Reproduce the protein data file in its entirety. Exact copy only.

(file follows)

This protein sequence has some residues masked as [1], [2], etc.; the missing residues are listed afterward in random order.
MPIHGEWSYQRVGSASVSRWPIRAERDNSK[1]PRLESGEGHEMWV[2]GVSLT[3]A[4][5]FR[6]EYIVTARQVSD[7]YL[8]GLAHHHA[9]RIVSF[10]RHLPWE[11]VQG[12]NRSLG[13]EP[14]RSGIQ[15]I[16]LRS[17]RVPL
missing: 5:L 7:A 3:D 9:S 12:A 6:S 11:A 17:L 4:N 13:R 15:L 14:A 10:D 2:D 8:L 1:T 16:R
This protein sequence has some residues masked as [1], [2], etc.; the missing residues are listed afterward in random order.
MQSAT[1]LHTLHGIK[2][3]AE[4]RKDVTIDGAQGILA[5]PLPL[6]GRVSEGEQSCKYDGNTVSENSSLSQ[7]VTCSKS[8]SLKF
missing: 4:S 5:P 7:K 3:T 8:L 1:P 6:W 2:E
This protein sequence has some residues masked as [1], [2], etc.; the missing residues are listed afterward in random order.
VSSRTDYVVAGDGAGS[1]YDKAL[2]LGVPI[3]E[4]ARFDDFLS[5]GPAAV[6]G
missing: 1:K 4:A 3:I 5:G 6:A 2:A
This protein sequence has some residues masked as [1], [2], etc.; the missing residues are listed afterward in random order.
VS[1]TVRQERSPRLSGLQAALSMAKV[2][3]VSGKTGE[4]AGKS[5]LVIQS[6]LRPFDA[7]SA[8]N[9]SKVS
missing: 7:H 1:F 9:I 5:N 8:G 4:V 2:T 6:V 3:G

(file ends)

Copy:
This protein sequence has some residues masked as [1], [2], etc.; the missing residues are listed afterward in random order.
MPIHGEWSYQRVGSASVSRWPIRAERDNSK[1]PRLESGEGHEMWV[2]GVSLT[3]A[4][5]FR[6]EYIVTARQVSD[7]YL[8]GLAHHHA[9]RIVSF[10]RHLPWE[11]VQG[12]NRSLG[13]EP[14]RSGIQ[15]I[16]LRS[17]RVPL
missing: 5:L 7:A 3:D 9:S 12:A 6:S 11:A 17:L 4:N 13:R 15:L 14:A 10:D 2:D 8:L 1:T 16:R
This protein sequence has some residues masked as [1], [2], etc.; the missing residues are listed afterward in random order.
MQSAT[1]LHTLHGIK[2][3]AE[4]RKDVTIDGAQGILA[5]PLPL[6]GRVSEGEQSCKYDGNTVSENSSLSQ[7]VTCSKS[8]SLKF
missing: 4:S 5:P 7:K 3:T 8:L 1:P 6:W 2:E
This protein sequence has some residues masked as [1], [2], etc.; the missing residues are listed afterward in random order.
VSSRTDYVVAGDGAGS[1]YDKAL[2]LGVPI[3]E[4]ARFDDFLS[5]GPAAV[6]G
missing: 1:K 4:A 3:I 5:G 6:A 2:A
This protein sequence has some residues masked as [1], [2], etc.; the missing residues are listed afterward in random order.
VS[1]TVRQERSPRLSGLQAALSMAKV[2][3]VSGKTGE[4]AGKS[5]LVIQS[6]LRPFDA[7]SA[8]N[9]SKVS
missing: 7:H 1:F 9:I 5:N 8:G 4:V 2:T 6:V 3:G